Planning commissioners get first look at Ski Time Square redevelopment

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— The Steamboat Springs Planning Commission wants to see more from developers who plan to replace Ski Time Square and Thunderhead Lodge with a project more than four times as large.

The Atira Group, acting in partnership with Cafritz Interests of Washington, D.C., presented its pre-application for the transformation of the properties to the Planning Commission on Thursday, and commissioners scrutinized the proposal with a rare level of consensus. Cafritz purchased the properties in April and plans to demolish both after the upcoming ski season. The new developments would break ground the next year.

The purpose of the pre-application process is to allow developers to bounce tentative plans and concepts off city personnel and then incorporate the feedback into more formal plans. As such, the Planning Commission took no action on the project, but members made clear their impressions of a proposal that would increase the existing 234,449 square feet of development with 1,035,904 square feet of new development.

Despite that massive increase, Atira proposed to decrease the amount of retail and restaurant space by about 25 percent, from 58,131 square feet to 46,578 square feet. Residential and hotel space would increase significantly, from 134,000 square feet to more than 633,210 square feet. Commissioners expressed some reservations about that mix.

"I'm disappointed there's less commercial in your proposal than currently exists," Commissioner Rich Levy said.

Commissioners also expressed disappointment with the application because it didn't include a relocation of the existing Ski Time Square Drive. The city's Mountain Town Subarea Plan calls for the road to be relocated to the north to allow for a more pedestrian-friendly plaza where the road currently runs, but Atira has been unsuccessful in negotiations with other property owners whose cooperation would be necessary to relocate the road.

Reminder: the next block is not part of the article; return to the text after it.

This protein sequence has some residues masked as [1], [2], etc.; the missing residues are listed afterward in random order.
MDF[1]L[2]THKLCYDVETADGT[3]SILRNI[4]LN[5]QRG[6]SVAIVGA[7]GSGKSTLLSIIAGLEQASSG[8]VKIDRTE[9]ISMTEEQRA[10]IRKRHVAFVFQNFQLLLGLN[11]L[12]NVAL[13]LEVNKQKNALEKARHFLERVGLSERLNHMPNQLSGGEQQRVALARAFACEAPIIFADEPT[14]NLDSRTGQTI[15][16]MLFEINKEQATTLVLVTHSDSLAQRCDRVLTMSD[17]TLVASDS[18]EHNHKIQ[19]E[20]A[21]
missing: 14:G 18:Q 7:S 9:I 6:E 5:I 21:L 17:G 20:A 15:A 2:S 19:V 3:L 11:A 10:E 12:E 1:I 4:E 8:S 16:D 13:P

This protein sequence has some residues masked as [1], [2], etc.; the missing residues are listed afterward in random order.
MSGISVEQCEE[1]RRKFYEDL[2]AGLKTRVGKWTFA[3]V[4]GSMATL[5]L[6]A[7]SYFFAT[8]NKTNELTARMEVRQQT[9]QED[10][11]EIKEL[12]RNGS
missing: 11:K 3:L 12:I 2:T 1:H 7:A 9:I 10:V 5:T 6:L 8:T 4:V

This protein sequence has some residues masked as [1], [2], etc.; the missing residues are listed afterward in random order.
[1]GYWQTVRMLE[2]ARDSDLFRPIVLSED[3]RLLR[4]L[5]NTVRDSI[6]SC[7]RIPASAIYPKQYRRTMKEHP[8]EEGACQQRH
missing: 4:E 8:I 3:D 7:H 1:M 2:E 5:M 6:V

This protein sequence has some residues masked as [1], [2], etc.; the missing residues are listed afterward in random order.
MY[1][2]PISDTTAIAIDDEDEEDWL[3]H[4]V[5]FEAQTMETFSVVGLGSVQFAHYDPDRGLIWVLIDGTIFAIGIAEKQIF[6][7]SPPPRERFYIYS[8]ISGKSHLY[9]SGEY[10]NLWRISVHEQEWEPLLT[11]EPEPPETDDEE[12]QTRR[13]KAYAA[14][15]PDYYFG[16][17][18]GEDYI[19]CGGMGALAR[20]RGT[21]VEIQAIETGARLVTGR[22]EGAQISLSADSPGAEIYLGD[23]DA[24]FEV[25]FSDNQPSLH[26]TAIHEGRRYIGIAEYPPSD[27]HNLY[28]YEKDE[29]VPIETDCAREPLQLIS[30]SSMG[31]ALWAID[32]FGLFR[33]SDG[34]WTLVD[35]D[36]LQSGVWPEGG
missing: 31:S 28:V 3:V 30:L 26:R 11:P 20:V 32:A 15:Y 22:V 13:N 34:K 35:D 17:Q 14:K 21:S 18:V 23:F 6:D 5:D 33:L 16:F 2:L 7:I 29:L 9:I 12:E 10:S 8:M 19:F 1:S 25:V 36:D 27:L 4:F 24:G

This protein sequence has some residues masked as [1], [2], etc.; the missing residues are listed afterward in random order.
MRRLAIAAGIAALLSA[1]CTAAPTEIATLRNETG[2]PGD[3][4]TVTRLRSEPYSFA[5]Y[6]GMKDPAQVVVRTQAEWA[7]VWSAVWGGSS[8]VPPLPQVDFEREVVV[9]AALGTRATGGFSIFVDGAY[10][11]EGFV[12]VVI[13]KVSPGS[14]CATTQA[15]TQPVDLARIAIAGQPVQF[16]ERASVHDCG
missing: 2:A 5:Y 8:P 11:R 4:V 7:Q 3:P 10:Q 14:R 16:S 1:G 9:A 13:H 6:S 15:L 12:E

"When I see the Ski Time Square Drive in the same place it's always been, that's a real bummer," said Commissioner Scott Myller, noting that the development's attention to pedestrian corridors and open space are just as important as its buildings. "You've designed some buildings, but I think we want to see the places between the buildings."

The mass of the buildings raised concerns as well, especially at the Thunderhead Lodge site. Commissioners were more open to height variances on the north side of the development, where buildings as high as 10 stories are proposed against the steep hillside below Burgess Creek Road.

Commissioners were pleased with the development's incorporation of Burgess Creek into its designs, including a proposed pedestrian walkway along the creek from the north side of the development to the base area. However, the lack of a year-round promenade along the ski area at Thunderhead - a priority of the advisory committee for the base area's urban renewal authority - was deemed unacceptable.

In other action, the Planning Commission unanimously approved a request by the World West company, owners of the Steamboat Pilot & Today, to subdivide its 5.2 acre lot in the 1900 block of Curve Court. City Planner Sid Rivers said the subdivision was based on the request of a potential buyer who wishes to build commercial office space on the resulting 0.9-acre lot at Curve Court and U.S. Highway 40, opposite Cook Chevrolet.

"They have a specific buyer who wants that parcel now," Rivers said.

Commissioners also unanimously approved a development plan and final development plan for a 9,673-square-foot warehouse with employee units and one single-family dwelling. The live-work warehouse is in the Copper Ridge Business Park in the 2500 block of Copper Ridge Drive.

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